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Novak, Geronimus, and Martinez-Cardoso find fear of immigration can affect Latino birth outcomes

Frey's Scenario F simulation mentioned in account of the Democratic Party's tribulations

U-M Poverty Solutions funds nine projects

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Workshops on EndNote, NIH reporting, and publication altmetrics, Jan 26 through Feb 7, ISR

2017 PAA Annual Meeting, April 27-29, Chicago

NIH funding opportunity: Etiology of Health Disparities and Health Advantages among Immigrant Populations (R01 and R21), open Jan 2017

Russell Sage 2017 Summer Institute in Computational Social Science, June 18-July 1. Application deadline Feb 17.

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Next Brown Bag

Mon, Jan 23, 2017 at noon:
Decline of cash assistance and child well-being, Luke Shaefer

Can principals identify effective teachers? Evidence on subjective performance evaluation in education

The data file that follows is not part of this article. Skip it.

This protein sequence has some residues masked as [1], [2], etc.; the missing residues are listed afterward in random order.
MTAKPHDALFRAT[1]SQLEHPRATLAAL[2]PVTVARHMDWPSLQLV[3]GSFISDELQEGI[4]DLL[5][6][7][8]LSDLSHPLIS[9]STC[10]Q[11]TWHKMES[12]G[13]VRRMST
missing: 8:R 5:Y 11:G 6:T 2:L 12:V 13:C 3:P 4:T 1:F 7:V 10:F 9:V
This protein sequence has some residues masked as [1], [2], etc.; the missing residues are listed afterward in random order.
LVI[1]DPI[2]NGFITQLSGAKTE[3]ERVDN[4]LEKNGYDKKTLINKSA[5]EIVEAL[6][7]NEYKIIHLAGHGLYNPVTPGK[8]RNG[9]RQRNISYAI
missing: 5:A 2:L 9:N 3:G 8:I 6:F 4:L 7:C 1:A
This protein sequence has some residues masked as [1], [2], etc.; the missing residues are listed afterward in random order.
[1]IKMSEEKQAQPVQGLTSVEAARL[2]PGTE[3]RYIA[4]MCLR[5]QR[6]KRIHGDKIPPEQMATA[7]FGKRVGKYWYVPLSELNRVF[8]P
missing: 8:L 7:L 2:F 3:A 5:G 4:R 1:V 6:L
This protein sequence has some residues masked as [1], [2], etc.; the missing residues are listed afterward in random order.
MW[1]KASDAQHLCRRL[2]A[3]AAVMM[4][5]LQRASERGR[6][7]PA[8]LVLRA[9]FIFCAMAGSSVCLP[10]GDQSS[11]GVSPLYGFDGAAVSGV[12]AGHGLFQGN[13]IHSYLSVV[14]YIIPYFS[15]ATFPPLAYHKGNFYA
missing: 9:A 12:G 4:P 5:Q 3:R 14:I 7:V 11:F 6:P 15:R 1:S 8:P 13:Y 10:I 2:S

Archived Abstract of Former PSC Researcher

Jacob, Brian, and Lars Lefgren. 2008. "Can principals identify effective teachers? Evidence on subjective performance evaluation in education." Journal of Labor Economics, 26(1): 101-136.

We examine how well principals can distinguish between more and less effective teachers. To put principal evaluations in context, we compare them with the traditional determinants of teacher compensation-education and experience-as well as value-added measures of teacher effectiveness based on student achievement gains. We present " out-of-sample" predictions that mitigate concerns that the teacher quality and student achievement measures are determined simultaneously. We find that principals can generally identify teachers who produce the largest and smallest standardized achievement gains but have far less ability to distinguish between teachers in the middle of this distribution.

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